Learning Center >> California Gold Rush >> Events

  Events content :

  Events of the California Gold Rush

The Gold Rush was one of the most significant events in California history. It brought people from all over the United States and the world in search for gold.

1848: James Marshall discovers gold at Sutter's sawmill.
1849: Gold Rush starts to attract people from around the world.
1850: California becomes a state.
1852: Gold becomes more scarce. Development of better mining techniques.
1853: Population of California exceeds 300,000.
1855: Sacramento becomes the California State Capital.
1859: Discovery of silver in Nevada ends the California Gold Rush.


  How it started?

The overland trail was the cheapest, but slowest route.

John Sutter was a Swiss emigrant who arrived in California in 1839. He became a Mexican citizen and received a land grant of 50,000 acres in Sacramento Valley.

He built Sutter's Fort at the site of present day Sacramento. At Sutter's Fort he developed farming and other businesses. Sutter's Fort became a rest station for travelers and immigrants to California. On the right is a picture of Sutter's Fort at the time of the Gold Rush (Source: Library of Congress).

In 1847 John Sutter hired John Marshall to build a sawmill at a site named Coloma. At the right, below, is a picture of the Mill at Coloma.


On January 4, 1848, John Marshall picked up a piece of metal at the mill that looked like gold. He took the metal to Sutter. They tested it and confirmed that it was gold.

Sutter was afraid that the discovery of gold would take his workers away from the fields. He was also concerned that gold would bring prospectors onto his land. He asked Marshall and the others working at the mill to keep the gold a secret.

But word got out! By late 1848, word had spread across the country. On December 5, 1848, President James Polk speaking to Congress confirmed accounts of gold. The discovery of gold in California became national news.


Picture of John Sutter
(Source: Library of Congress)

                Picture of John Marshall
           (Source: Library of Congress)


  The Rush for Gold!

The California Gold Rush was the largest migration of people to California, and started California on the road to what it is today.

By 1849 the gold rush was on. People from all over the United States and the World were rushing to California. People caught "Gold Fever" in the hope of striking it rich. Many gold seekers arrived expecting to find rivers overflowing with gold. Unfortunately, most found riverbanks crowded with miners.

Most prospectors were previously storekeepers, cooks, carpenters, teachers, farmers or some other trade before heading to California in search of gold. By 1850, the mining country had become quite populated. Many of the immigrants ended up started businesses, trading posts, importing goods to seel to miners, farming and ranching. They took advantage of the skills they brought with them.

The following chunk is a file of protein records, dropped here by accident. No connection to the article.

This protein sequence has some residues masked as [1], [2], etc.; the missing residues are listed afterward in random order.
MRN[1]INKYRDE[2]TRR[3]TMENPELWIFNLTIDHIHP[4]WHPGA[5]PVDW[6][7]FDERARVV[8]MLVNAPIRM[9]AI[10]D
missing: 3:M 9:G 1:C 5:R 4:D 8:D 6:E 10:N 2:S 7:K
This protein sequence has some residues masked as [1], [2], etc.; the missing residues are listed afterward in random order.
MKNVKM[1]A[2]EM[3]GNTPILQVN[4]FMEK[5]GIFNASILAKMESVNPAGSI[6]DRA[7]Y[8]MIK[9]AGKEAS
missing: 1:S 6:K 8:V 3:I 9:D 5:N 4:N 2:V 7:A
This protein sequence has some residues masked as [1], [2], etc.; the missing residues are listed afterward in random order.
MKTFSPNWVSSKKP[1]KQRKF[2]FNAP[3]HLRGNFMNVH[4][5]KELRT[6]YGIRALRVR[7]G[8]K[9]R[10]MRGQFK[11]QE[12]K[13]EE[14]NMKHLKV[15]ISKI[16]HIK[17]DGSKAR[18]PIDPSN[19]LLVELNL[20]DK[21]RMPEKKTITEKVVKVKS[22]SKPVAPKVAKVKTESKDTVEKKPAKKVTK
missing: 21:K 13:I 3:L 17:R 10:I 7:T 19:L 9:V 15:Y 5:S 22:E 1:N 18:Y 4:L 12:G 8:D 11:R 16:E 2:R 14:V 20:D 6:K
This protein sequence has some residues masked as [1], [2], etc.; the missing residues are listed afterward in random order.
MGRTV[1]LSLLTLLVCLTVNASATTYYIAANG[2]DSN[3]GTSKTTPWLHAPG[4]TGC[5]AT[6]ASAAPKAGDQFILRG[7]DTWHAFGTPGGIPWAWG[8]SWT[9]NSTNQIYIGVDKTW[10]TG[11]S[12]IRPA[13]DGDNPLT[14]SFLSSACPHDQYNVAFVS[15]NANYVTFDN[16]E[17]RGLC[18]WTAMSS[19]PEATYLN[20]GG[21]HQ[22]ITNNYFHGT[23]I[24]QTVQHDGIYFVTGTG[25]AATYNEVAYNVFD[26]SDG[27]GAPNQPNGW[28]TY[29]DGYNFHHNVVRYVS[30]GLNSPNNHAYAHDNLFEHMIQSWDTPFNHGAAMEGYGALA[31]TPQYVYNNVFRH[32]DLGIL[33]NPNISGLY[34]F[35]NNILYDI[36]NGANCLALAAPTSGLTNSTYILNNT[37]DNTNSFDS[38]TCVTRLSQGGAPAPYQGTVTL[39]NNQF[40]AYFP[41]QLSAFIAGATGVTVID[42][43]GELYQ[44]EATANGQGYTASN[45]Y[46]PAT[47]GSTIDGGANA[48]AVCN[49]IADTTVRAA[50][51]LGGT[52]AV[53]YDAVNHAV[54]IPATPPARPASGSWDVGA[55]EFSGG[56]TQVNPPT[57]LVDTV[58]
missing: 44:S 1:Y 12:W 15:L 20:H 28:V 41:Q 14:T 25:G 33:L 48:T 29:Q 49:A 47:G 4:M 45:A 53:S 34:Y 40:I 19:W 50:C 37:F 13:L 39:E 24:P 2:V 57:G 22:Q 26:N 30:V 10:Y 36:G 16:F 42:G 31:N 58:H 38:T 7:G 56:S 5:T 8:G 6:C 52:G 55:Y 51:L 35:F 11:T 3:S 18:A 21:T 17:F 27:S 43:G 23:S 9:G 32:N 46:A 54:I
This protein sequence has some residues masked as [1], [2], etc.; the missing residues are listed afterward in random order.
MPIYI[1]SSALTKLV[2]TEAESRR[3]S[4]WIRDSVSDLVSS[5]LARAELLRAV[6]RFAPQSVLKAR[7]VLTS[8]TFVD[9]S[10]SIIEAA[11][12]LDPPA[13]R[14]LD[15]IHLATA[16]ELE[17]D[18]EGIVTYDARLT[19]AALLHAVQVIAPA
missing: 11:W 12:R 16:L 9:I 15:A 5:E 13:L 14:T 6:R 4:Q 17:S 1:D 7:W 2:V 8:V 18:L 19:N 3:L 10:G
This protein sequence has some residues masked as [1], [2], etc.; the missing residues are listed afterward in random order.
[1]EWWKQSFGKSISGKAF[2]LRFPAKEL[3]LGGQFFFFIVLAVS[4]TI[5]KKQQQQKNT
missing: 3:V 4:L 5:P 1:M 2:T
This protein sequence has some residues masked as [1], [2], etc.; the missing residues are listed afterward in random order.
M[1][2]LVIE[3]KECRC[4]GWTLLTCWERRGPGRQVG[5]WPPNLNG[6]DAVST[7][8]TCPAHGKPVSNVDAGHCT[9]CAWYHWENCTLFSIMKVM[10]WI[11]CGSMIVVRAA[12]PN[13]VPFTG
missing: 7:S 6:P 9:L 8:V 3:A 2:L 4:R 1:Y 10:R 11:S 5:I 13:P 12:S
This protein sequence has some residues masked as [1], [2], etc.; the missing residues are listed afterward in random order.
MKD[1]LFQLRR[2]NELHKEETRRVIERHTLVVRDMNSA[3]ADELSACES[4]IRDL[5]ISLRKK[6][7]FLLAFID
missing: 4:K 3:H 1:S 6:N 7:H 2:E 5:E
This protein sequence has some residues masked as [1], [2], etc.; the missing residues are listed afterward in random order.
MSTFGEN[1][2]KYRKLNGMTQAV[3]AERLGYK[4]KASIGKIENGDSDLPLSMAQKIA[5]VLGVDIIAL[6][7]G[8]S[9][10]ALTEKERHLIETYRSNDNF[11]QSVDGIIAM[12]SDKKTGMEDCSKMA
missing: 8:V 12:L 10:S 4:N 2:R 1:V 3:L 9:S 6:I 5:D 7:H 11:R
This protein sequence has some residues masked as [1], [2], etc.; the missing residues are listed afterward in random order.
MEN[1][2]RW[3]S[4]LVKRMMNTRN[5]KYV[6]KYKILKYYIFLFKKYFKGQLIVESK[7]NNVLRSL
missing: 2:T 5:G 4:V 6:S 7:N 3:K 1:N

In the mid-1850s gold was becoming very difficult to find. More people were making fortunes from selling supplies to miners, than the miners themselves.
When silver was discovered in Nevada in 1859, the miners headed for Nevada. This ended the California Gold Rush.


  The Overland trial

The overland trail was the cheapest, but slowest route.

Many people came to California by covered wagon. This was a long, difficult journey.

Travelers needed to travel across difficult land. They needed to cross the desert and climb the mountains with their wagons, mules and oxen.

It was very important that the travelers left early enough so not to get caught in the Sierra Mountains during the winter. Many were aware of the tragic fate of the Donner party in 1846.

Coming by land with covered wagons had its advantages. Travelers could pack a lot more gear. They would pack a cooking stove, plates and cups, and forks and knives. They would carry enough food and supplies for a 6 month journey. Food was usually bacon, ham, rice, dried fruits, bread, flour, sugar, rice, molasses, butter, coffee and tea.


Overland travelers would take tools for mining, farming, and fixing the wagon. They also took guns and ammunition, and clothes and blankets.

All of this had to be carried in a wagon about 9 feet long and 4 feet wide. Some travelers also brought cattle and chickens to provide food. This was a difficult route. People were often poorly prepared. Many people died during the trip from illness, starvation and drowning.

On Foot: Many people local to California, and those arriving by ship, ended up walking on foot to gold country.


  External web resource links
  Presently there are no links